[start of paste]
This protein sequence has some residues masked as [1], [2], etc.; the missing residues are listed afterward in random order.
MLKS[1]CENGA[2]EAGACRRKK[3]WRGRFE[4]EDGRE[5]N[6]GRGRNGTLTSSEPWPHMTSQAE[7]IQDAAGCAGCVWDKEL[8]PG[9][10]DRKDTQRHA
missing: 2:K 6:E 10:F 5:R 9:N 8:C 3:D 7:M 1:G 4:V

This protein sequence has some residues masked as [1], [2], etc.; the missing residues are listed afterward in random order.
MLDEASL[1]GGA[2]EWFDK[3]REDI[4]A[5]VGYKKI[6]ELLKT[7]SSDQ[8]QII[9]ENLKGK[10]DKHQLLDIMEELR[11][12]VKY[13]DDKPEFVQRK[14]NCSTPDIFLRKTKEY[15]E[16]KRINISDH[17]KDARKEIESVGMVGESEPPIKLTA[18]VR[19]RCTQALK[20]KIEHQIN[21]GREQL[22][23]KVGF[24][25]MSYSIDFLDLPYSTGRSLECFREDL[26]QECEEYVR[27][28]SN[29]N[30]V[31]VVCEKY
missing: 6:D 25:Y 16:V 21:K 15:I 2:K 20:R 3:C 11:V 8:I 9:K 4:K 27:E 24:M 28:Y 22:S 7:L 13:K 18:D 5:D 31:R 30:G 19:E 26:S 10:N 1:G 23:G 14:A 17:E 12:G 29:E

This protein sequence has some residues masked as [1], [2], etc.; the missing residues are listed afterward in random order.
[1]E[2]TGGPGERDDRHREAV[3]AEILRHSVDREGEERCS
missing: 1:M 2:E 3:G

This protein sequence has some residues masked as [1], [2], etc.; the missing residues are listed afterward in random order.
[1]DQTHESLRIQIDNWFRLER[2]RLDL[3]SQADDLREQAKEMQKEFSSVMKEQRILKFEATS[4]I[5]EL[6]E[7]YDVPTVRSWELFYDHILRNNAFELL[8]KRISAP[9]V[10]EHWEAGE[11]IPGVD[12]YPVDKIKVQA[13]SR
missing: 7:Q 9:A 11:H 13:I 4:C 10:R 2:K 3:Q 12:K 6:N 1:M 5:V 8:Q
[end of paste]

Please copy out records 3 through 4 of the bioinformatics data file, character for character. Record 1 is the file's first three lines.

This protein sequence has some residues masked as [1], [2], etc.; the missing residues are listed afterward in random order.
[1]E[2]TGGPGERDDRHREAV[3]AEILRHSVDREGEERCS
missing: 1:M 2:E 3:G

This protein sequence has some residues masked as [1], [2], etc.; the missing residues are listed afterward in random order.
[1]DQTHESLRIQIDNWFRLER[2]RLDL[3]SQADDLREQAKEMQKEFSSVMKEQRILKFEATS[4]I[5]EL[6]E[7]YDVPTVRSWELFYDHILRNNAFELL[8]KRISAP[9]V[10]EHWEAGE[11]IPGVD[12]YPVDKIKVQA[13]SR
missing: 7:Q 9:A 11:H 13:I 4:C 10:R 2:K 3:Q 12:K 6:N 1:M 5:V 8:Q